No correlation between PE bonuses and performance

GPs working on underperforming funds still expect bonus packages equal to or greater than those of executives working on well-performing funds, according to a recent survey.

In a shift from recent years, fund performance now has little to no impact on the bonus pay expectations of private equity executives, according to the 2016 Private Equity and Venture Capital Compensation Report.

The 2016 report marks the second consecutive year of a diminished correlation between bonus pay and fund performance. Respondents working on funds that were down 10 percent or more reported anticipating bonuses averaging $43,000 in 2015. At firms down 1 to 9 percent, survey participants expected bonuses to average $94,000.

In contrast, respondents working in firms that were outperforming their targets by 1 to 9 percent were expecting an average $91,000 in bonus pay, $3,000 less than their counterparts in firms that were down by the same range.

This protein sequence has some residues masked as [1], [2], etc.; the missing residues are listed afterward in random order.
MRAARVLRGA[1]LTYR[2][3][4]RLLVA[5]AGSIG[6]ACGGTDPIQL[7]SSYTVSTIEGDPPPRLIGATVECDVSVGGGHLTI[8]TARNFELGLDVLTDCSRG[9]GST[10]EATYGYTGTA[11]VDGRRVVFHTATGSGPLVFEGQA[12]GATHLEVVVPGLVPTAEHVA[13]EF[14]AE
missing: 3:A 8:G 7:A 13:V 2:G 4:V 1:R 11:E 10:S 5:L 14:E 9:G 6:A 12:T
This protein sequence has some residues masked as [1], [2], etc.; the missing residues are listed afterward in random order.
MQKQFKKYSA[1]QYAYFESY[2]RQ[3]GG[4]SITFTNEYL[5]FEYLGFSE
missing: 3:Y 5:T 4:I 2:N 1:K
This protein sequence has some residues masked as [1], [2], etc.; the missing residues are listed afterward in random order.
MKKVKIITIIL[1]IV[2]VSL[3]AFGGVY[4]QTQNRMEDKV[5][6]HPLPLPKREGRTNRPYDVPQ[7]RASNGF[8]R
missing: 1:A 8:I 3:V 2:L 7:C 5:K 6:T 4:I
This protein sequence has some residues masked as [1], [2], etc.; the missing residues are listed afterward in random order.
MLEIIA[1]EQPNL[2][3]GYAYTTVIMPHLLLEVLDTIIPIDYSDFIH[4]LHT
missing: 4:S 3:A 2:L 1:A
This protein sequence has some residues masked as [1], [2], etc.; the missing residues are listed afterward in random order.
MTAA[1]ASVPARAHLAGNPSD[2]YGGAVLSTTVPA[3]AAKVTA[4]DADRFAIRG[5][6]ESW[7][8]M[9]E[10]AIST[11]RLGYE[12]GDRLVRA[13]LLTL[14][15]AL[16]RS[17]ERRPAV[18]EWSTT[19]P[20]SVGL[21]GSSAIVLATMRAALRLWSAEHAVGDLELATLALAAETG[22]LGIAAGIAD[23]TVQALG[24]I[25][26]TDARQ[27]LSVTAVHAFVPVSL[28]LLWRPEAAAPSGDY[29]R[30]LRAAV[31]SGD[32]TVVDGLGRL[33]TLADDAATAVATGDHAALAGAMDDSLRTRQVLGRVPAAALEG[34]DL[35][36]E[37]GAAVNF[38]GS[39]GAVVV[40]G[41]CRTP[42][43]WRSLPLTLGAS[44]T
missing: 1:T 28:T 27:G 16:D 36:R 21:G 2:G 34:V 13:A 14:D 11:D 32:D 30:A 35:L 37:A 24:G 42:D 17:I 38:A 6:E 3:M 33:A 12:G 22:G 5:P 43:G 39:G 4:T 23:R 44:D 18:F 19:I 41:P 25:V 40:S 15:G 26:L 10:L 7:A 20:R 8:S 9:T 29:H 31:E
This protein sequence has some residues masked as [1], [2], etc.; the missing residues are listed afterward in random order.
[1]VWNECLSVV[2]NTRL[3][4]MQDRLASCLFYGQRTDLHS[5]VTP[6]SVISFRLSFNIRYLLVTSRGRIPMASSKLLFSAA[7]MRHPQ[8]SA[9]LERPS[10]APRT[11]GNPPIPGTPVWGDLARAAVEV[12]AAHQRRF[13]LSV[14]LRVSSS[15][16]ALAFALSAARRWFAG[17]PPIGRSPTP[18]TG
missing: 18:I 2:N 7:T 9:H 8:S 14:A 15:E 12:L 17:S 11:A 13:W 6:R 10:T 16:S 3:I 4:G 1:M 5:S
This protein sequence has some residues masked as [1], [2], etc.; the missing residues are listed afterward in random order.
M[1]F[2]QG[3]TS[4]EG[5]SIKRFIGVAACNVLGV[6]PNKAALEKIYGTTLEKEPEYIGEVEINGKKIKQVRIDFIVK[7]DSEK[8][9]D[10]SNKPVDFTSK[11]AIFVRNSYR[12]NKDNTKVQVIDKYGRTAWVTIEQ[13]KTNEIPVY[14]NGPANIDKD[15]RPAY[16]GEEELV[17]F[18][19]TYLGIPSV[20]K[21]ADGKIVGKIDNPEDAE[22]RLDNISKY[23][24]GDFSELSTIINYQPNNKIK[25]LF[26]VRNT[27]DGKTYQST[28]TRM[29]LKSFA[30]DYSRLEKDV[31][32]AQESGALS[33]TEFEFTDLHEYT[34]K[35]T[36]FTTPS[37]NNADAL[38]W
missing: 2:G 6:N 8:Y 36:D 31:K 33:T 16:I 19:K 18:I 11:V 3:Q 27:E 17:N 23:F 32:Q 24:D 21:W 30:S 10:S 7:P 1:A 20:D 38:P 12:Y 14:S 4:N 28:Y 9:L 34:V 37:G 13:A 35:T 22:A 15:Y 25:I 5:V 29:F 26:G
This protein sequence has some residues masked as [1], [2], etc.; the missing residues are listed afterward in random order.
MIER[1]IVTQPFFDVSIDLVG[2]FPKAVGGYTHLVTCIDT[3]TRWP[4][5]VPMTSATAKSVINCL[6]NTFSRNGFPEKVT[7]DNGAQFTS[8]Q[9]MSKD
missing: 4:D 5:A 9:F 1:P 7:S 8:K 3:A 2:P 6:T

“In our surveys through 2013, clear correlations existed between fund performance and bonus expectations. Last year, we saw the line drawn from performance to expectation blur. In 2015, it can only be described as extremely fuzzy,” the report noted.

The survey also revealed that 65 percent of professionals experienced an increase in their salaries and bonuses in 2015, with the average compensation totaling $272,000 for private equity and venture capital professionals.

For a comprehensive look at private equity compensation in 2015, see Private Equity International's sister title pfm's compensation report in the February issue.